@FT,IMO... even if what Bill Clinton did was good... the WAY he did it was
VERY wrong.What Bill Clinton did (during an election and obviously
intended to influence the election)... was political.... that's NOT what
the Antiquities Act is for.====Google "Bill Clinton
Grand Staircase" (wikipedia) go to "Controversy" section...Quote..."The Monument was declared in September 1996 at the height
of the 1996 presidential election campaign by President Bill Clinton, and was
controversial from the moment of creation. The declaration ceremony was held at
Grand Canyon National Park in Arizona, and not in the state of Utah. The Utah
congressional delegation and state governor were notified only 24 hours in
advance"...That's abuse of the Antiquities Act.#1. Obviously political#2. Why keep it a secret from the Governor
of Utah, and Utahs Congressional Delegation till the day of the announcement?
They should have been consulted...#3. Why announce it in Arizona
(instead of Utah) when 100% of the land is in Utah?Hint... Clinton
won Arizona by a margin of 2.2% just a few weeks later. Monument
designation... ZERO dollars. Re-election... priceless...
" . . . humans who live in the American West — don’t like
others making decisions about them without asking their opinion . . . "Humans living in the American West can whine all they want, but that
doesn't negate the fact that we the people of the United States own that
Federal Land . . . And not just some local yokels out west.Get used
to it.Thank goodness for the our far-sighted Progressive Presidents
like TR, FDR, Clinton, and Obama, who care enough about the nation to keep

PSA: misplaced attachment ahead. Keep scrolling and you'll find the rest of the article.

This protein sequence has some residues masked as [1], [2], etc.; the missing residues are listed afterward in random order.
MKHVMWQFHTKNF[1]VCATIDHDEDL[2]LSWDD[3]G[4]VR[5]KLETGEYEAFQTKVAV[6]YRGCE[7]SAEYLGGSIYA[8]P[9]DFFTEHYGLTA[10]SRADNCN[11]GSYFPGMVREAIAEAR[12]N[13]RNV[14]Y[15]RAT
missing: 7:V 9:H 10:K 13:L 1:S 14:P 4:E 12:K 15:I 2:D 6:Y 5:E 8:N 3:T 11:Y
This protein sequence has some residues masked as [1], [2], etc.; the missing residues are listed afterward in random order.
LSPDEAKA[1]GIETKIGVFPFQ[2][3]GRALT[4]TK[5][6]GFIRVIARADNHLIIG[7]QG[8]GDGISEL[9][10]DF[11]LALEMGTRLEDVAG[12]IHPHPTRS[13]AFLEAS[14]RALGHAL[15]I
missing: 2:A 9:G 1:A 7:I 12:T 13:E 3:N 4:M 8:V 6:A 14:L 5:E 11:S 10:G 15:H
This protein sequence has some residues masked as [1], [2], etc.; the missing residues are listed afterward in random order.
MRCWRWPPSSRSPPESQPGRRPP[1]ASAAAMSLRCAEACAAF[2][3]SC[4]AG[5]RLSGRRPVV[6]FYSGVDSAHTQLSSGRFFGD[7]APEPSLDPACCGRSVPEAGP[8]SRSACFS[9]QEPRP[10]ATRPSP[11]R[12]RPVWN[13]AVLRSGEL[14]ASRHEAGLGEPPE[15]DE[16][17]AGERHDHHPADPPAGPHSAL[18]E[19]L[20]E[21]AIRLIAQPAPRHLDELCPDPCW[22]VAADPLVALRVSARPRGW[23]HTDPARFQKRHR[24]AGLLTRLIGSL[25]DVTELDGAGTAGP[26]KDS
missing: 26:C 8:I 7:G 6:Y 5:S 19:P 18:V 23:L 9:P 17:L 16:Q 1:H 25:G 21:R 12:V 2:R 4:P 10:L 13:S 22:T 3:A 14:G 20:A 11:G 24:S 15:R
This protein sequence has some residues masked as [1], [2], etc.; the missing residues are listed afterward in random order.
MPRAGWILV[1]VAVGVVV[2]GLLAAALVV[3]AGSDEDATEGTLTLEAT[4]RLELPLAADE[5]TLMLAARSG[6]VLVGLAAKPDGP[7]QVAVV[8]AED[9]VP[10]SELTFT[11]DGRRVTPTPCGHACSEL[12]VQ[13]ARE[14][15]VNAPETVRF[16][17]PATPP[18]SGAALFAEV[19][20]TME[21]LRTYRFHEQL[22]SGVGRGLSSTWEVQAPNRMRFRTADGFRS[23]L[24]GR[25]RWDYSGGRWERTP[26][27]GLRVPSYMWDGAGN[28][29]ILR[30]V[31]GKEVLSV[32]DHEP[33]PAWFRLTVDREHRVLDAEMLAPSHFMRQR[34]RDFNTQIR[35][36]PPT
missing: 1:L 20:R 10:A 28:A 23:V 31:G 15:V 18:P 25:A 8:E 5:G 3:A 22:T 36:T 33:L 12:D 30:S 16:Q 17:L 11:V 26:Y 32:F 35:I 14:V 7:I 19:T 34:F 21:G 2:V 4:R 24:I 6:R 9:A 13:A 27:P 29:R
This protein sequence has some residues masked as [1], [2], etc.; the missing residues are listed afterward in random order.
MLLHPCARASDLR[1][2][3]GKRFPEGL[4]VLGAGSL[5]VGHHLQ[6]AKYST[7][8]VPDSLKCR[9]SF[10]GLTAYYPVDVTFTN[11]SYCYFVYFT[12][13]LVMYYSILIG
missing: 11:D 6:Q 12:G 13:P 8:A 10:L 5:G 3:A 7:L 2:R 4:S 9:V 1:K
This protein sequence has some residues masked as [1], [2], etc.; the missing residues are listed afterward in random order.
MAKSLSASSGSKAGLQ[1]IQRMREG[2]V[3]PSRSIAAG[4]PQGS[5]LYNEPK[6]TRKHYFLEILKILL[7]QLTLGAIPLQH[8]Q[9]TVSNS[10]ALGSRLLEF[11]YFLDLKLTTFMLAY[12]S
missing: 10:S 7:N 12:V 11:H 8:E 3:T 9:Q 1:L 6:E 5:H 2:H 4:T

exploiters from defiling our lands.
@photobeauty, Blanding, UTYes we've seen the good stewards,
Blanding residents are and have been, no thank you.There is school
trust land set aside for eduction, half of which has already been sold, since it
was set aside, so we know what are developer representatives have in mind when
they say "return the land" that we may profit one time, and enrich
ourselves or relatives.
Protecting public lands is like putting money in the bank for future
generations. Give our grandchildren the opportunity to decide if
those lands should be sold to the highest bidders!
GaryO you have demonstrated so well, the arrogance of those who live in states
that control their own land, not beholden to the rest of the populace, claiming
ownership to vast amounts of land in other states reserved for their personal
playground. My Grand Father, Great Grand Father and Great Great
Grand Father were among the first settlers of southeastern Utah. For many years
Moab survived with little impact from cattle, movies and even mining. What has
changed Moab irreparably is the masses of people who believe it to be their
playground. Many are Easterners who have come in to promote the playground